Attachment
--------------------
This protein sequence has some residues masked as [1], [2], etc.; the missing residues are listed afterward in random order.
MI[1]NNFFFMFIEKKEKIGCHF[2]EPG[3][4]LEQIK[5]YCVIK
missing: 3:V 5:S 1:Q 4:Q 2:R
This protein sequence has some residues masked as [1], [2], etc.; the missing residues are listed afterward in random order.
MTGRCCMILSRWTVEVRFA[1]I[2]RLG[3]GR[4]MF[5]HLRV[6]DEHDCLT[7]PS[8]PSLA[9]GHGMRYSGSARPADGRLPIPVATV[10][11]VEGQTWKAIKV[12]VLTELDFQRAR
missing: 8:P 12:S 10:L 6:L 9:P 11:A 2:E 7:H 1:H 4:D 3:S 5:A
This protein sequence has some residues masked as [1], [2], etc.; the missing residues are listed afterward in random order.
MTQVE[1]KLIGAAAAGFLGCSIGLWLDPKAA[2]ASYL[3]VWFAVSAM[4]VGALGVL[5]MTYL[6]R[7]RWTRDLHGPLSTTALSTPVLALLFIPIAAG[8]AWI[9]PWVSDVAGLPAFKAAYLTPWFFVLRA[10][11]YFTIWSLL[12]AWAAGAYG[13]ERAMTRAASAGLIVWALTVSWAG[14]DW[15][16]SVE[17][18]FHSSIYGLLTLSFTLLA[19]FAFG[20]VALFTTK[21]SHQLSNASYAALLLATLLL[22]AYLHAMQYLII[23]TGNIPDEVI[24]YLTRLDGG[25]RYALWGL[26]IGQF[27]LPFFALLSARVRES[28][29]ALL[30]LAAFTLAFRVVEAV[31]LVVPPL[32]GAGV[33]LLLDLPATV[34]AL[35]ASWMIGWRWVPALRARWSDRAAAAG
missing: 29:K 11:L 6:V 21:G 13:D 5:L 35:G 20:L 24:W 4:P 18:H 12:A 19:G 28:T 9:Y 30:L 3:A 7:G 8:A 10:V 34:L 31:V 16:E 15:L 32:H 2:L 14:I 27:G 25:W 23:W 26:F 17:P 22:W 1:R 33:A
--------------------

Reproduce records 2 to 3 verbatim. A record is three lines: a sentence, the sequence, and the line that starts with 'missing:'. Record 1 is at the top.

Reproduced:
This protein sequence has some residues masked as [1], [2], etc.; the missing residues are listed afterward in random order.
MTGRCCMILSRWTVEVRFA[1]I[2]RLG[3]GR[4]MF[5]HLRV[6]DEHDCLT[7]PS[8]PSLA[9]GHGMRYSGSARPADGRLPIPVATV[10][11]VEGQTWKAIKV[12]VLTELDFQRAR
missing: 8:P 12:S 10:L 6:L 9:P 11:A 2:E 7:H 1:H 4:D 3:S 5:A
This protein sequence has some residues masked as [1], [2], etc.; the missing residues are listed afterward in random order.
MTQVE[1]KLIGAAAAGFLGCSIGLWLDPKAA[2]ASYL[3]VWFAVSAM[4]VGALGVL[5]MTYL[6]R[7]RWTRDLHGPLSTTALSTPVLALLFIPIAAG[8]AWI[9]PWVSDVAGLPAFKAAYLTPWFFVLRA[10][11]YFTIWSLL[12]AWAAGAYG[13]ERAMTRAASAGLIVWALTVSWAG[14]DW[15][16]SVE[17][18]FHSSIYGLLTLSFTLLA[19]FAFG[20]VALFTTK[21]SHQLSNASYAALLLATLLL[22]AYLHAMQYLII[23]TGNIPDEVI[24]YLTRLDGG[25]RYALWGL[26]IGQF[27]LPFFALLSARVRES[28][29]ALL[30]LAAFTLAFRVVEAV[31]LVVPPL[32]GAGV[33]LLLDLPATV[34]AL[35]ASWMIGWRWVPALRARWSDRAAAAG
missing: 29:K 11:L 6:V 21:G 13:D 5:L 35:G 20:L 24:W 4:P 18:H 12:A 19:G 28:T 9:Y 30:L 3:A 7:G 8:A 10:V 34:L 31:V 16:E 15:L 32:H 2:L 14:I 27:G 25:W 23:W 26:F 17:P 22:W 1:R 33:A